Centennial

Centennial celebrates accomplishments

In the annual State of Our City address, mayor touches on goals, achievements

Posted 4/18/17

Citizen input and the planning of city council have led the City of Centennial through many achievements and milestones as it moves into its 16th year as a city, Mayor Cathy Noon said in her State of Our City speech on April 13.

In her last term …

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Centennial

Centennial celebrates accomplishments

In the annual State of Our City address, mayor touches on goals, achievements

Posted

Citizen input and the planning of city council have led the City of Centennial through many achievements and milestones as it moves into its 16th year as a city, Mayor Cathy Noon said in her State of Our City speech on April 13.

In her last term as mayor and final year giving the annual address, Noon paused to keep from crying.

“I'm proud of this amazing journey and even prouder that we're creating a new roadmap for future generations,” Noon said.

Noon touched on a variety of issues during the presentation at Embassy Suites Denver Tech Center, including accomplishments in 2016 and upcoming and ongoing projects.

Transportation

Noon addressed the amount of ongoing road construction within the city.

Some major projects:

• The city completed the reconstruction and widening of 1.5 miles of Arapahoe Road between Waco Street and Himalaya Way.

• CDOT's widening construction on Arapahoe Road and I-25 began and is expected to be completed in the summer of 2018.

• Construction creating a toll lane in either direction of C-470 from I-25 to Wadsworth Boulevard began.

“Of course, construction is never fun,” Noon said. “It always feels like it takes forever. But, improvements to infrastructure remain at the forefront of budget decisions locally and nationally.”

In 2016, the city invested in snow removal, street rehabilitation and traffic congestion. The $8.6 million budget for Centennial's 2016 street rehabilitation program will increase to $10 million this year.

An allocated $1 million was awarded to bettering the snow removal program for the next five years in 2016, bringing an additional five snow plows to more efficiently clear the roads.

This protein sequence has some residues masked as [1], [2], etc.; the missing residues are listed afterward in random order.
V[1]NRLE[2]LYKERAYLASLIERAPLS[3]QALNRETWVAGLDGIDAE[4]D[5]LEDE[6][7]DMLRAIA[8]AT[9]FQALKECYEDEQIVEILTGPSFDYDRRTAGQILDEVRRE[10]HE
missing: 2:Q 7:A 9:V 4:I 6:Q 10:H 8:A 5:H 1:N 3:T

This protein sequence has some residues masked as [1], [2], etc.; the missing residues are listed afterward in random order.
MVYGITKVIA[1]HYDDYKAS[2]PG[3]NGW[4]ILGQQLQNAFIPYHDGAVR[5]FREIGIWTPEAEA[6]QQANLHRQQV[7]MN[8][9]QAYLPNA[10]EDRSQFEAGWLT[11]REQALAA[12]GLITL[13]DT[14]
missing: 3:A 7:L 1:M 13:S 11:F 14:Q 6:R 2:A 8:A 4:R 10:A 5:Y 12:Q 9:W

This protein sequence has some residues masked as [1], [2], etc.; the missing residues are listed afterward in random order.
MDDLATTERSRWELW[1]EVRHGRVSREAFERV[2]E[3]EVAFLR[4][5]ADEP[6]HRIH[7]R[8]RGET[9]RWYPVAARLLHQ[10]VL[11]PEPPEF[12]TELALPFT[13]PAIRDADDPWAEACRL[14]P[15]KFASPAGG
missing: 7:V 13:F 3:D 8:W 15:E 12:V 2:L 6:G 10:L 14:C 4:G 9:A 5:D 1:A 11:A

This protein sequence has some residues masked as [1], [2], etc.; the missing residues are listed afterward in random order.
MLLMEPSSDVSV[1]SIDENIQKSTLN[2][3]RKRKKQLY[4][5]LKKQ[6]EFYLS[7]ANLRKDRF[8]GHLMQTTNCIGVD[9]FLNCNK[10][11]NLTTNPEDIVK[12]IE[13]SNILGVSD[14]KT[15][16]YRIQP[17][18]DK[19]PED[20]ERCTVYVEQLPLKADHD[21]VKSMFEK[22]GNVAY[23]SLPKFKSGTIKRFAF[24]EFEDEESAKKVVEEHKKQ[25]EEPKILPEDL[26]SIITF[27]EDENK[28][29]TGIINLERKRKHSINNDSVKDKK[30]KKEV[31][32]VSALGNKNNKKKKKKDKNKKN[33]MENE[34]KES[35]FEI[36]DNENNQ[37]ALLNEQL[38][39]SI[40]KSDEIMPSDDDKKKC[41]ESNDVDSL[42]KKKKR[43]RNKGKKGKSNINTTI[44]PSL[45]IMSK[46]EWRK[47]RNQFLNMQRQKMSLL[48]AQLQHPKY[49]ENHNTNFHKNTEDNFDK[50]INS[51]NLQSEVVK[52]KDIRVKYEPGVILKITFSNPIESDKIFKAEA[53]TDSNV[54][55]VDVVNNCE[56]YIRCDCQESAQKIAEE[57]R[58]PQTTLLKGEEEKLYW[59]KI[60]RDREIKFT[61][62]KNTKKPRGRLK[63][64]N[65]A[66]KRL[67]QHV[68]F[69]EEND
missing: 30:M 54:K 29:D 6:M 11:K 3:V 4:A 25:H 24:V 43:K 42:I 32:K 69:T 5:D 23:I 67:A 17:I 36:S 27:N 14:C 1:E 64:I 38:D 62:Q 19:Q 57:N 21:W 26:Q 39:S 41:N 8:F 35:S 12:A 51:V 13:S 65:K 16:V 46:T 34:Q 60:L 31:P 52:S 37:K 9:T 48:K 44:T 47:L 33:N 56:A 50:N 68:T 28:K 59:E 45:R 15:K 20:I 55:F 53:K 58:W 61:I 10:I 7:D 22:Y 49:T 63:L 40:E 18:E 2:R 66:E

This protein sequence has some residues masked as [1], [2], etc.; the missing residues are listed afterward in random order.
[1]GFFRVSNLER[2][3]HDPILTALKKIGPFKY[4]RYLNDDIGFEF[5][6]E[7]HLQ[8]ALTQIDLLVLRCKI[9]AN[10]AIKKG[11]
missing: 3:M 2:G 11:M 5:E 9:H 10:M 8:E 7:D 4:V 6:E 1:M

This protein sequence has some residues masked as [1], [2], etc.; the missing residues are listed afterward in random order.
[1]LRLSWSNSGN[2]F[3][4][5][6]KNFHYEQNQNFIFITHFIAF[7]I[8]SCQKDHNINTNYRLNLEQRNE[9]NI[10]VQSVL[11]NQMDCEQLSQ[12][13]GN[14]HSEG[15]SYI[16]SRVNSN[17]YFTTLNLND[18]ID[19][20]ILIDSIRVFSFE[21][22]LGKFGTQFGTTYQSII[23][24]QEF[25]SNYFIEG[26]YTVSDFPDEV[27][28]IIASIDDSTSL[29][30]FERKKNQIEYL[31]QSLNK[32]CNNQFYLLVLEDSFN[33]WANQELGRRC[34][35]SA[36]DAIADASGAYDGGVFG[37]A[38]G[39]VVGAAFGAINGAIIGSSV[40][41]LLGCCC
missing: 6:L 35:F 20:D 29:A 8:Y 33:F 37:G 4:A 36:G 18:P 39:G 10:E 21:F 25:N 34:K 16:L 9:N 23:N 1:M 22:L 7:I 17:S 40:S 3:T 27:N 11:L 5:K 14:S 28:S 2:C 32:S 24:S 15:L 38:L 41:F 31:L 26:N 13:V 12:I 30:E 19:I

The city set aside $1.25 million this year for the first phase of the city's Intelligent Transportation System. This program will install travel time monitors, improve traffic signal detection and connect all traffic signals to the upgraded master system.

'Effective and innovative'

Centennial drove forward with its goal to implement a fiber-optic system through major corridors within the city. The city's $5.7 million Fiber Master Plan is scheduled to be completed by 2018.

The city council created its Fiber Commission to oversee Centennial FiberWorks, the program administering the implementation of fiber into the city.

Go Centennial wrapped up in 2017. Go Centennial was a pilot program enabled by the city's $1.5 million grant from Bloomberg Philanthropies' Innovation Team program, a grant that allows the city to explore new approaches to improving residents' lives.

The six-month pilot program sought to remedy the first- and last-mile problem, getting citizens to and from the Dry Creek Light Rail Station by offering free Lyft rides.

The Innovation Team's next challenge is identifying solutions to help Centennial's seniors navigate housing in the city.

“Centennial continues to live up to its founding principles of being effective and innovative,” Noon said.

Working together

Noon mentioned the works completed by both the Senior Commission and the Youth Commission.

The senior commissioners volunteered with both Meals on Wheels and Project CURE and interviewed local veterans to put their stories on the city's veterans page. The commission also hosted a job fair and shared senior resources.

Centennial Rotary launched Prime Timers, a program giving seniors an opportunity to meet other seniors in their community.

The Youth Commission sat as magistrates on 20 Teen Court panels. They also raised funds to help students with disabilities attend a camp. The commission awarded scholarships to deserving Centennial teens. For their efforts in hosting a job fair for youths, the Youth Commission received the Leading by Example award from Arapahoe/Douglas Works.

New developments

“You'll notice we are experiencing a construction boom, transforming undeveloped areas of Centennial, bringing more jobs and a wider variety of shopping, dining and service options to the area,” Noon said.

The completion of Centennial NEXT will update the 2004 comprehensive plan and provide a guideline for development of the city throughout 2030.

Some other highlights:

• The Trails and Recreation Plan will update a 2007 plan once completed this year.

• The Glenn and INOVA are multi-family housing and office units under construction.

• Encompass Business Park will gain a 150,000-square-foot industrial building on Potomac Street.

• Eight hotels are under construction or going through the development review process.

Bringing home honors

Centennial received recognition on numerous lists last year.

Among them:

• One of the safest cities in Colorado (CQ Press)

• 13th best place to live in America (Money Magazine)

• Fourth most successful city in the nation (Zippa Inc.)

• Best city in Colorado for first-time homebuyers (NerdWallet)

Centennial by the numbers

Median age of residents

Percentage of city revenues generated by sales tax

: Number of registered businesses

: Median household income

: City's population

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